Wednesday, March 28, 2007


As long as your freezer maintains a steady temperature of 0 degrees F., food can be safely frozen indefinitely. Quality, however, will eventually deteriorate.The "maximum suggested freezing time" below estimates how long frozen foodswill retain quality. Food Special Tips Storage Time
Thawing Hints:
Breads: yeast breads, coffee cakes, muffins and quick breads. Cool completely; do not frost or decorate. Place coffee cakes on foil-wrapped cardboard beforefreezing. Up to 1 month Unwrap slightly and thaw at room temperature for 2to 3 hours. Serve at room temperature or reheat, wrapped in foil, at 350 degrees F. for 15 to 20 minutes, or wrap in paper towels and microwave (briefly, to avoid a tough texture) for 5 to 40 seconds.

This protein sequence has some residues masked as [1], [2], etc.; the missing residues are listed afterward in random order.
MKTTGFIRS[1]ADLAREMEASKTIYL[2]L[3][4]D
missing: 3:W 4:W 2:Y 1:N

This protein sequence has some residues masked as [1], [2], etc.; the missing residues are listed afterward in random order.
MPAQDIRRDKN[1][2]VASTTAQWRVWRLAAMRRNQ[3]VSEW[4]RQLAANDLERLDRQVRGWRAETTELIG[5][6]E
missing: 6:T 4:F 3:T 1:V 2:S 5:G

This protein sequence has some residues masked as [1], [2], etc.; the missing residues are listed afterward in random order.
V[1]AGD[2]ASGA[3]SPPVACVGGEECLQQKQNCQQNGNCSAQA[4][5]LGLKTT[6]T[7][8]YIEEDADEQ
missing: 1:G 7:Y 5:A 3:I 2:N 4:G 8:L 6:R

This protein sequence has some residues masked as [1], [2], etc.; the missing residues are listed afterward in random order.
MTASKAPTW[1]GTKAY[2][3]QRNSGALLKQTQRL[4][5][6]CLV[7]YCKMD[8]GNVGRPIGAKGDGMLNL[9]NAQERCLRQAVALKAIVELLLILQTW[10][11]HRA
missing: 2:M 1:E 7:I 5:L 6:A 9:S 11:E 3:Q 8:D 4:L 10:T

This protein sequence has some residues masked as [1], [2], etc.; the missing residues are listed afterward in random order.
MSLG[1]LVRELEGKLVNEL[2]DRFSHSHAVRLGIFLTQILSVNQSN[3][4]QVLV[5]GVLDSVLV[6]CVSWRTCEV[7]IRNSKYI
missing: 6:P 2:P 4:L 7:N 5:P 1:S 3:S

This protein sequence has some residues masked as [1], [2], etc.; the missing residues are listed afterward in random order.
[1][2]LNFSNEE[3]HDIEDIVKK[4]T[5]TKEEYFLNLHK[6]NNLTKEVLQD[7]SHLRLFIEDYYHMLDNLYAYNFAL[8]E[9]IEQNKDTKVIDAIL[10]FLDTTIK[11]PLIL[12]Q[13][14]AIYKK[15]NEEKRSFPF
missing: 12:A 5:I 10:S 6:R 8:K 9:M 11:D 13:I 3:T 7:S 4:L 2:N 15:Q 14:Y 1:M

Cakes: both frosted and unfrosted cakes can be frozen Cool completely. Wrap unfrosted cake in airtight, moisture-proof wrap. Cool completely. Buttercream frosting freezes best. Allow frosting to harden by placing frosted cake in refrigerator or freezer before wrapping. Place layer cakes in cake containers or bakery boxes to prevent crushing. Unfrosted-4 to 6 months Frosted-1 to 3months Unfrosted-thaw at room temperature, covered, 2 to 3 hours. Frost or serve according to recipe. Frosted-thaw, loosely covered, overnight inrefrigerator
.Cookies: baked cookies can be frozen Wrap unfrosted cookies in airtight ,moisture-proof wrap or place in plastic containers. If frosted or decorated before freezing, first freeze quickly on cookie sheet; then package frozen cookies between layers of waxed paper in rigid container for further freezing.Unfrosted-4to 6 months Frosted-1 to 2 months Thaw in package at room temperature. For cookies that should be crisp when thawed, remove from container.